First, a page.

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Running multiple 12v motors of one PWN controller (help required)

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finn5000

New Member
Hi there,

First off a bit of background, this is part of a university project where I want to control the flow of water from a reservoir into 12 small tanks (the flow going into each of the 12 tanks needs to be the same, roughly 30ml/min). My way of achieving this is to use 12 peristaltic dosing pumps which will all be hooked up to a single PWM controller, so I can vary the speed of all 12 pumps at the same time.

I am studying ecology (not an electrical engineer!) and my knowledge in this area is limited. I have a plan I just want someone to have a look at what I am planning on doing to see if it makes sense.

I have:
power supply 12v 10A
PWM controller 12v 8A https://www.jaycar.co.nz/12vdc-8a-dimmer-motor-speed-controller/p/MP3209
12x DC motors (pumps) 12v 300mA http://www.ebay.com/itm/12V-DC-DIY-...804987?hash=item43e622203b:g:PVsAAOSwZVhWTZd4

I will connect the power supply -->PWM controller --> 12x pumps (connected in parallel) (see attached diagram)
My understand is that since the 12 motors require 0.3A I need a total of 12 x 0.3 = 3.6A, therefore the 8A I have to play with is plenty.

Does this seem feasible, are there any other components that I need?

Any advice much appreciated.

Cheers,

Finn
 

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JimB

Super Moderator
Most Helpful Member
Your thinking so far seems OK.

There is however a bit BUT...
The motors, although nominally identical, are unlikely to run at exactly the same speed, and so the volume of water delivered in a given time will be different for each pump.

Will this be a problem for your project?

JimB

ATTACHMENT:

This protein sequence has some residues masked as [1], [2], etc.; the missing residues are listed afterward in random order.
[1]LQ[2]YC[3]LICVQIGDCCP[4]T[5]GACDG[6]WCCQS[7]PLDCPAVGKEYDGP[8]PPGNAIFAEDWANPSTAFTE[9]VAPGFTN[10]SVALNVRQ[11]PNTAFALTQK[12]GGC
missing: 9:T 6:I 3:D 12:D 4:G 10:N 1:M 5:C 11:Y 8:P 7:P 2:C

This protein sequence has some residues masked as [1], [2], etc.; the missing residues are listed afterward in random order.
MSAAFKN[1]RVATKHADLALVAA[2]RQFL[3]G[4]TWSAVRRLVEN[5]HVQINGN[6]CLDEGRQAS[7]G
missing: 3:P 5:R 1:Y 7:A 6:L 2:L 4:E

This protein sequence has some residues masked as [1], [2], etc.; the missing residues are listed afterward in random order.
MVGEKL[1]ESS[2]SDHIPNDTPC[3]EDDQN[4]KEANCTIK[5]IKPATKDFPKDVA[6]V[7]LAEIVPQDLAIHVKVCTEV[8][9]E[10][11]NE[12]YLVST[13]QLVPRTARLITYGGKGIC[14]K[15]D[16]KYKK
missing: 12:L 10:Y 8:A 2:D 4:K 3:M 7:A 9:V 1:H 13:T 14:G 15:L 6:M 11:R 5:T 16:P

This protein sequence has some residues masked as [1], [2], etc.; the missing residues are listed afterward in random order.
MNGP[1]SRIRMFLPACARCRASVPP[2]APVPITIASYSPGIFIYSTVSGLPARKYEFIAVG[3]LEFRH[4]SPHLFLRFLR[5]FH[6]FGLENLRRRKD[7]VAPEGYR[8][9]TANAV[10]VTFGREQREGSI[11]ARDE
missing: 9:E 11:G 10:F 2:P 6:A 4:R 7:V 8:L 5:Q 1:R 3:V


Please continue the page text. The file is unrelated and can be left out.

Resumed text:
alec_t

Well-Known Member
Most Helpful Member
Welcome to ETO.
The start-up current of a DC motor is usually a lot more than its rated running current when up to speed. Can you measure the DC resistance of the motor? That would enable calculation of the maximum current your power supply would have to provide.
 

finn5000

New Member
Thanks for the quick reply.

It depends how much variability there will be, if it was less than 5% it would be OK, any more than that and I would have to look at other options. I was also thinking about hooking up each motor to a separate pwm controllers but then I would have to mess around calibrating them all to give them same flow, would that be the alternative option?

Cheers,
 

finn5000

New Member
Hi Alec,

Cheers. I will be able to (not right at this moment though), So I should measure the start up current and use that? e.g. 12 x start-up current = ? but as long as it is well below 8A I should be OK?
 

JimB

Super Moderator
Most Helpful Member
How much variability there will be between pumps I do not know.
I suggest that you do a little experiment with say 3 or 4 pumps, running from the same supply and measure the flowrate.
If the flowrate variation of the sample is within acceptable limits you will probably be OK with the full complement of 12 pumps.

One thing which may help to give a consistent flowrate between pumps, ensure that the tubing on the inlet side of each individual pump are all the same length, and similarly that the tubing on the outlet side of each individual pump are all the same length.

As regards the switch on surge current, if it turns out to be a problem, how often will the pumps be stopped and started?
Every few minutes?
or
Started and left running for days and weeks?
If the latter case, just have several switches and switch the power to two or three pumps at a time.

JimB
 

finn5000

New Member
Sounds good, I'll set-up a small scale version of the experiment and see what sort of variability I get in terms of flow.

The pumps will be started and left running, OK I'll get a few switches so I don't have to switch them all on at once.

Great, thank you for the advice, I am feeling much more confident about things now!

Cheers,

Finn
 

alec_t

Well-Known Member
Most Helpful Member
I'll set-up a small scale version of the experiment and see what sort of variability I get in terms of flow.
If variability is excessive you could use adjustable clamps on the tubes to even out the flow rates.
 
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